Information about Thermometer

What IS a Thermometer?   

A thermometer is a device that measures the temperature of things. The name is made up of two smaller words: "Thermo" means heat and "meter" means to measure. You can use a thermometer to tell the temperature outside or inside your house, inside your oven, even the temperature of your body if you're sick. One of the earliest inventors of a thermometer was probably Galileo. We know him more for his studies about the solar system and his "revolutionary" theory (back then) that the earth and planets rotated around the sun. Galileo is said to have used a device called a "thermoscope" around 1600 - that's 400 years ago!! The thermometers we use today are different than the ones Galileo may have used. There is usually a bulb at the base of the thermometer with a long glass tube stretching out the top. Early thermometers used water, but because water freezes there was no way to measure temperatures less than the freezing point of water. So, alcohol, which freezes at temperature below the point where water freezes, was used.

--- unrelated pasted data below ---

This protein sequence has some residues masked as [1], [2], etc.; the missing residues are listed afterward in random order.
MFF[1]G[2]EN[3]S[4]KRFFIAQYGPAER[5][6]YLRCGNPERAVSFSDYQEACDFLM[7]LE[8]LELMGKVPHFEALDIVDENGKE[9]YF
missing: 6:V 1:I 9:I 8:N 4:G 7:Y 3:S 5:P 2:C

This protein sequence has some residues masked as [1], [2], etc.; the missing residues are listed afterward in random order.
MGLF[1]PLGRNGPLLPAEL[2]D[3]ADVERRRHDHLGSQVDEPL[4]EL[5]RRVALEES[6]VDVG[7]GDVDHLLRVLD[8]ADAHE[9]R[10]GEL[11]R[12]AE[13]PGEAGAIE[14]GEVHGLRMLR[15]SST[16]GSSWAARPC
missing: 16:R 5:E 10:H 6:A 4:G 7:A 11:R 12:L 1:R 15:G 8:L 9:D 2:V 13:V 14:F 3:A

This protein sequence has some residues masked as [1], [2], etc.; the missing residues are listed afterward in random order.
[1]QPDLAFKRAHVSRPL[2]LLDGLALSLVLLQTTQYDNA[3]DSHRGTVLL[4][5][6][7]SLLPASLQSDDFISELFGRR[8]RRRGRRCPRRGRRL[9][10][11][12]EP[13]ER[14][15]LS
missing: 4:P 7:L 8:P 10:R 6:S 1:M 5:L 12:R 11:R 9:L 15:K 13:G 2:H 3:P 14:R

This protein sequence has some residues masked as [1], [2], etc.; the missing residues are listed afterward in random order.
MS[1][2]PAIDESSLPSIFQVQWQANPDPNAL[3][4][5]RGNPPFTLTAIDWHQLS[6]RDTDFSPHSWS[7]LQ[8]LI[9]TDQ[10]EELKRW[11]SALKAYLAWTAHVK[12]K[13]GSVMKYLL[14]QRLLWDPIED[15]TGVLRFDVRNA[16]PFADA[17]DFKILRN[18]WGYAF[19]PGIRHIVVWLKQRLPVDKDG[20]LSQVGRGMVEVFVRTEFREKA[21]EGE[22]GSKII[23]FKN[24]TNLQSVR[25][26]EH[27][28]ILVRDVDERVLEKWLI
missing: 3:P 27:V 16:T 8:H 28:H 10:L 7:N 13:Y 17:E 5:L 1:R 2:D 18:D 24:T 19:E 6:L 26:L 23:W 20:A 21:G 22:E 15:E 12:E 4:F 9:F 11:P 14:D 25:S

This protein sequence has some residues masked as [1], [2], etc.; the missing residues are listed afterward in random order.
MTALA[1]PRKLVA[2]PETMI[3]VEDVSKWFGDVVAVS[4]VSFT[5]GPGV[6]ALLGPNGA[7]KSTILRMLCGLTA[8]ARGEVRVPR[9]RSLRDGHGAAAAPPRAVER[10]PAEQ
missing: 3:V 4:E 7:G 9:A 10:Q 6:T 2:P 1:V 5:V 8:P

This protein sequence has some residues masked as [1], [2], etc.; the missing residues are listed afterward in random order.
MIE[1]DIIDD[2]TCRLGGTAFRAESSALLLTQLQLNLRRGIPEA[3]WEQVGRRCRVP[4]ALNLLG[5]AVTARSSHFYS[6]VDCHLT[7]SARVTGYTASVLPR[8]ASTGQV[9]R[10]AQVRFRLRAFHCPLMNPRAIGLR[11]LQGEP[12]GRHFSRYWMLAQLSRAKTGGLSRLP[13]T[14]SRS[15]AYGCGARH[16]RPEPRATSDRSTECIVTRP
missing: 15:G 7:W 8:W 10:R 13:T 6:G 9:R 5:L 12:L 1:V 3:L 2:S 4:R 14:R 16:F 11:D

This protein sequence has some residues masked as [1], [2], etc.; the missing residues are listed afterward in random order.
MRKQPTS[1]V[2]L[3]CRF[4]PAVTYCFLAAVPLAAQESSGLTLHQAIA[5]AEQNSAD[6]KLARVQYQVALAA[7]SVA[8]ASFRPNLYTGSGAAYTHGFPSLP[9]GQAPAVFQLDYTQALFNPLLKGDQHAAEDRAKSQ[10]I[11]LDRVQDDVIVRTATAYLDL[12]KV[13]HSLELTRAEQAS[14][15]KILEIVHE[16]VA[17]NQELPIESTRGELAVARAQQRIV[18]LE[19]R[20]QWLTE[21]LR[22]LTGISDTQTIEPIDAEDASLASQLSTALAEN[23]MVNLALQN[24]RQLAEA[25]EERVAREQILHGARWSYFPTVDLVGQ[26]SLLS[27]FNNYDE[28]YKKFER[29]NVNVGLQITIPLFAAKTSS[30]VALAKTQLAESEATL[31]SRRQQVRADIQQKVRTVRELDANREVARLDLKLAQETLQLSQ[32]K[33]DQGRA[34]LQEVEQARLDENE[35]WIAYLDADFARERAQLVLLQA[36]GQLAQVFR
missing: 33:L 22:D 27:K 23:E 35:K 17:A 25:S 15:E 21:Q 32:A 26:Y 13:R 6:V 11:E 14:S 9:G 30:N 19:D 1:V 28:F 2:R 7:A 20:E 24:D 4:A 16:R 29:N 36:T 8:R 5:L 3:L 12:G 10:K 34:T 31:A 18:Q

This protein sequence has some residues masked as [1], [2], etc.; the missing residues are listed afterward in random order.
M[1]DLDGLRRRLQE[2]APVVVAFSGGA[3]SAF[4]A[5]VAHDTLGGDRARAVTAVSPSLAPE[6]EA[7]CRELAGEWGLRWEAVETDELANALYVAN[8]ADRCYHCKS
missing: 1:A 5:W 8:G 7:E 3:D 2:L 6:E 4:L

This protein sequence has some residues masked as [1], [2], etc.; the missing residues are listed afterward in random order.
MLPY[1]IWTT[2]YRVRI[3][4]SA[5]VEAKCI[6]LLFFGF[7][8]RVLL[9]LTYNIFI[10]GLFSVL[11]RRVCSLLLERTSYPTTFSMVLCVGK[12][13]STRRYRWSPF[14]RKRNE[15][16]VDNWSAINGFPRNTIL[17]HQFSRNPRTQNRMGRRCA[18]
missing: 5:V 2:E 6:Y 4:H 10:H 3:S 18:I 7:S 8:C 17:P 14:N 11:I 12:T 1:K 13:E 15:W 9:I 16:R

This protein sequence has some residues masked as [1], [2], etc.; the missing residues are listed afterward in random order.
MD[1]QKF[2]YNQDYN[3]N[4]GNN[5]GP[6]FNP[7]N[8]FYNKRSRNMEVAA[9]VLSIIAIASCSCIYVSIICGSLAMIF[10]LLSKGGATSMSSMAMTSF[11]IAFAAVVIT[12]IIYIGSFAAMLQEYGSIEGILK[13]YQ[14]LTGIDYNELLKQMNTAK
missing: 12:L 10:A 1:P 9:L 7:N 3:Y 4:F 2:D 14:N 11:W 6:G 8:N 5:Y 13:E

How A Thermometer Works?

When you look at a regular outside bulb thermometer, you'll see a thin red or silver line that grows longer when it is hotter. The line goes down in cold weather. This liquid is sometimes colored alcohol but can also be a metallic liquid called mercury. Both mercury and alcohol grow bigger when heated and smaller when cooled. Inside the glass tube of a thermometer, the liquid has no place to go but up when the temperature is hot and down when the temperature is cold. Numbers are placed alongside the glass tube that mark the temperature when the line is at that point. The other type of common thermometer is a "spring" thermometer. A coiled piece of metal that is sensitive to heat is used. One end of the spring is attached to the pointer. As the air heats, the metal expands and the pointer moves higher. As the air cools, the metal contracts and the pointer moves lower. Typically, these type of thermometers are less accurate than bulb or digital thermometers

20th Jan 2015

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